The Caffeinated History of Coffee

Coffee has a long and interesting history. In fact, use of this bean can be traced back to the 9th century during which time it was used in the highlands of Ethiopia. Here, shepherds noticed how the caffeine affected their goats when they ate naturally occurring coffee beans and seemed to dance afterward because of the increased amount of energy they enjoyed.

Beyond Ethiopia, coffee then appeared in Egypt and then in Yemen. By the time the 15th century had rolled around, its use had spread to Turkey, Persia, and northern Africa. It then appeared in Italy as the result of trade between Italy and North Africa and Egypt.

The wealthy citizens of Venice would purchase the coffee, as it was quite expensive. Before long, it was being used all over Europe. It became particularly popular in 1600 after the Pope Clement VIII determined it to be an acceptable Christian beverage.

In 1645, the first European coffee house was introduced in Italy. Then, the Dutch began to import the bean on a massive scale and even smuggled seedlings into the continent in 1690 despite the prohibition set in place by the Arabs that prohibited the exportation of the plant or of its unroasted seeds.

After smuggling the seedlings, the Dutch began to grow crops in Ceylon an in Java. It then became a popular drink in England and was well received by France in 1657. Austria and Poland soon followed.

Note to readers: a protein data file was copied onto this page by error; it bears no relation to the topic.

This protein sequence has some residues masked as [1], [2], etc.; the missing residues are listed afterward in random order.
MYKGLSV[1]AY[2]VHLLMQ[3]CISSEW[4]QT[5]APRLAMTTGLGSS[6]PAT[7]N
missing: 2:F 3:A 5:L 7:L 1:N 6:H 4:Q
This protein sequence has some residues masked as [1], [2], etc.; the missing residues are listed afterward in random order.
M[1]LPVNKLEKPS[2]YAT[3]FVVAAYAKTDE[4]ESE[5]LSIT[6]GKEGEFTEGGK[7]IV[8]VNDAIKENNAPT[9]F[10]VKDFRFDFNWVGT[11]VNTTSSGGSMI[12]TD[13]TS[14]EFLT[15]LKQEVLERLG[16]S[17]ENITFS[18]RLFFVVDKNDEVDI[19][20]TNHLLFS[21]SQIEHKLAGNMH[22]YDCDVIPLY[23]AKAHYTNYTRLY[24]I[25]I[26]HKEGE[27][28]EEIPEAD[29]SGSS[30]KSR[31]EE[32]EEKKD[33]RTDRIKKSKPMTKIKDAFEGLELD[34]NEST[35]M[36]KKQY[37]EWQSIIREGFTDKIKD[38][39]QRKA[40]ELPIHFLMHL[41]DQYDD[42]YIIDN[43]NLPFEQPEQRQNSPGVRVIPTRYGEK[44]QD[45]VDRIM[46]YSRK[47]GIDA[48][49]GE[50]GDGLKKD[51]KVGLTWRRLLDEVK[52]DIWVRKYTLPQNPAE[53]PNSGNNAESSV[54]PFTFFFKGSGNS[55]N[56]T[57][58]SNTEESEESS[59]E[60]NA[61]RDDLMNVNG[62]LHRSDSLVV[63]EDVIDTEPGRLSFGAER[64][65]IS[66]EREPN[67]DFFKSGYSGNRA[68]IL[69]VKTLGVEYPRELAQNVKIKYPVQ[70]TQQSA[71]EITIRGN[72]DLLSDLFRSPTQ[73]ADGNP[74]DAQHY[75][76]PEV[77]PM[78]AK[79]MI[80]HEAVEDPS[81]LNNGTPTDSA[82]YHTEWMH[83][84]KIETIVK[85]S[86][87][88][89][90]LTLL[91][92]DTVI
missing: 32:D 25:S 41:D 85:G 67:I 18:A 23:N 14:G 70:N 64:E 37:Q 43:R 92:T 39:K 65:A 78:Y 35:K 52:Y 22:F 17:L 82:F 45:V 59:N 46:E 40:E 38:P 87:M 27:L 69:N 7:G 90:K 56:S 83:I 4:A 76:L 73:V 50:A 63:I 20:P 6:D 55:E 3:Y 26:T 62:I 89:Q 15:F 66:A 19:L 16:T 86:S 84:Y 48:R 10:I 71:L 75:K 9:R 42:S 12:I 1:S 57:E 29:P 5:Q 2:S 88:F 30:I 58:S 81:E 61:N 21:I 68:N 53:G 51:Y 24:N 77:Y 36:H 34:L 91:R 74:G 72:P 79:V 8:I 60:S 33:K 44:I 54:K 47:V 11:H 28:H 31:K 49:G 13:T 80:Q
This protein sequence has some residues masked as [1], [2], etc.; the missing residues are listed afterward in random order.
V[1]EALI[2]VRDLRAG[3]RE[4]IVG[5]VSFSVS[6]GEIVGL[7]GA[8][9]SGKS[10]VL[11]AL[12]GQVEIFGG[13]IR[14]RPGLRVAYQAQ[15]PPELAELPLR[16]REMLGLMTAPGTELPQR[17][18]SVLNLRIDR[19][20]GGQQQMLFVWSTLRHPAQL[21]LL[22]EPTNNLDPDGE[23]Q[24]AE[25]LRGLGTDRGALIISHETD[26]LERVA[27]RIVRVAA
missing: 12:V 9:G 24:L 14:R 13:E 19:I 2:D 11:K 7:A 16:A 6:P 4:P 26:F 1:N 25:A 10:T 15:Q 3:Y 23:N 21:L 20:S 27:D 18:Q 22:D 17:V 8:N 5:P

When coffee finally made it to the American colonies, it did not experience the same amount of success that it had in Europe. Rather, the colonists found it to be a poor replacement for tea. After the Revolutionary War, however, the demand for the drink increased. This was partially because the British had cut of access to tea on a temporary basis. As a result, the demand was so high that the dealers ultimately had to hoard the supplies the had and they raised their prices significantly.

After the American colonists were essentially forced to replace tea with coffee, their taste for the beverage grew stronger. As such, it remained in high demand during the American Civil War and has remained a staple in many American diets ever since.

Today, coffee is found in most US households as well as in households throughout Europe. Several major chains focusing entirely on serving coffee have been established and quaint coffee houses can be found throughout the country.

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